Learner-to-learner visual acuity screening: A solution for early identification of visual acuity disabilities
Background. The National School Health Policy guidelines (2002) stipulate that primary school learners should have their vision, speech, hearing, mental health, teeth, nutrition and development screened annually. In reality, especially in under-resourced areas such as the Eastern Cape, many learners with disabilities are not identified, with profound consequences for their ability to learn.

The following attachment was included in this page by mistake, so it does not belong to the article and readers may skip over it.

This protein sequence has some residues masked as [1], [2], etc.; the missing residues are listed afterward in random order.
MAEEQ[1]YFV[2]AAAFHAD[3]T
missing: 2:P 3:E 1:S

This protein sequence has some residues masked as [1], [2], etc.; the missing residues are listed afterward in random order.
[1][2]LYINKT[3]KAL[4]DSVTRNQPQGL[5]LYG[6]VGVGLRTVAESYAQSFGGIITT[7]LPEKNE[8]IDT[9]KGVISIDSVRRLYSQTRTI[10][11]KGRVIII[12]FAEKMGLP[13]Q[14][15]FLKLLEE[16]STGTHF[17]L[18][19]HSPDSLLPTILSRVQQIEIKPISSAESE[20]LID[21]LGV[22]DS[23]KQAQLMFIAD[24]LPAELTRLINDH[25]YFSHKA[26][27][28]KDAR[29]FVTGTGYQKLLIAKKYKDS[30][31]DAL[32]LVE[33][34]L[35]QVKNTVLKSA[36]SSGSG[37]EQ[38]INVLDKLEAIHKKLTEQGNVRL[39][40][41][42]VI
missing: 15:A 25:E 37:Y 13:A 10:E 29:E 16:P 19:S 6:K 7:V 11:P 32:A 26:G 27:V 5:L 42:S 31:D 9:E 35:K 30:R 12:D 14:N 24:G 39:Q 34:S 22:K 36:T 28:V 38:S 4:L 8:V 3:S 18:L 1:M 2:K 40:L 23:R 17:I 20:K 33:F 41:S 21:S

Method. This article describes a cost-effective and community-empowering solution, Learner-to-Learner Visual Acuity Screening, whereby secondary school learners were trained to conduct basic visual acuity (VA) eye screening for foundation-phase learners.
Results. Of a group of Grade R learners, 30% were identified as having impaired VA and referred for ophthalmic or optometric evaluation.
Conclusions. This project created greater awareness among learners, parents and teachers regarding abnormal VA and increased interaction
between secondary and primary school learners. This simple and cost-effective strategy could be easily and effectively replicated in other
schools, helping to address the need for basic eye care.
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